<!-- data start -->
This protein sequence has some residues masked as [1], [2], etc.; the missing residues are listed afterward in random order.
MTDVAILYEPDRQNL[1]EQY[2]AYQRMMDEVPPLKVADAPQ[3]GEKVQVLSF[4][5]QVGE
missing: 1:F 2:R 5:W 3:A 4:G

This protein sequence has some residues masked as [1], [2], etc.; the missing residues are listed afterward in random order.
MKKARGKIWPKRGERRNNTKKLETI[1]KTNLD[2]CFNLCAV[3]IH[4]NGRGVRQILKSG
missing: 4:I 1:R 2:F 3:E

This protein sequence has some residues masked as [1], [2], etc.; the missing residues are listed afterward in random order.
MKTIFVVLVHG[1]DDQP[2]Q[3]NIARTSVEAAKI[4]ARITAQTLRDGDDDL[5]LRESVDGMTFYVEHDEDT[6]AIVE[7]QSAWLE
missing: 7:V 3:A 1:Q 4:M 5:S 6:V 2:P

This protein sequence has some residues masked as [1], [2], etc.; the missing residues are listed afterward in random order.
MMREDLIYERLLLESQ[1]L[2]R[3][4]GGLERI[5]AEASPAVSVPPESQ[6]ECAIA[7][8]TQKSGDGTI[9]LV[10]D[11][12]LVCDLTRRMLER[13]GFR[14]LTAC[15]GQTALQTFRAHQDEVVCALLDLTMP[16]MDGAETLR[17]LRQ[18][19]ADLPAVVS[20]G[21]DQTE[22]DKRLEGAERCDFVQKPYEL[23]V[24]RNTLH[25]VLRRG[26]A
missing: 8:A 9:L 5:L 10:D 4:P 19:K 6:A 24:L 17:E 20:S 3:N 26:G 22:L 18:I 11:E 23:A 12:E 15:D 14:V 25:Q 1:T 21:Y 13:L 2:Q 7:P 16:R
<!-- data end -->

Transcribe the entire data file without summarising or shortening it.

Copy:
This protein sequence has some residues masked as [1], [2], etc.; the missing residues are listed afterward in random order.
MTDVAILYEPDRQNL[1]EQY[2]AYQRMMDEVPPLKVADAPQ[3]GEKVQVLSF[4][5]QVGE
missing: 1:F 2:R 5:W 3:A 4:G

This protein sequence has some residues masked as [1], [2], etc.; the missing residues are listed afterward in random order.
MKKARGKIWPKRGERRNNTKKLETI[1]KTNLD[2]CFNLCAV[3]IH[4]NGRGVRQILKSG
missing: 4:I 1:R 2:F 3:E

This protein sequence has some residues masked as [1], [2], etc.; the missing residues are listed afterward in random order.
MKTIFVVLVHG[1]DDQP[2]Q[3]NIARTSVEAAKI[4]ARITAQTLRDGDDDL[5]LRESVDGMTFYVEHDEDT[6]AIVE[7]QSAWLE
missing: 7:V 3:A 1:Q 4:M 5:S 6:V 2:P

This protein sequence has some residues masked as [1], [2], etc.; the missing residues are listed afterward in random order.
MMREDLIYERLLLESQ[1]L[2]R[3][4]GGLERI[5]AEASPAVSVPPESQ[6]ECAIA[7][8]TQKSGDGTI[9]LV[10]D[11][12]LVCDLTRRMLER[13]GFR[14]LTAC[15]GQTALQTFRAHQDEVVCALLDLTMP[16]MDGAETLR[17]LRQ[18][19]ADLPAVVS[20]G[21]DQTE[22]DKRLEGAERCDFVQKPYEL[23]V[24]RNTLH[25]VLRRG[26]A
missing: 8:A 9:L 5:L 10:D 4:P 19:K 6:A 24:L 17:E 20:S 3:N 26:G 22:L 18:I 11:E 23:A 12:E 15:D 14:V 25:Q 1:T 21:Y 13:L 2:Q 7:P 16:R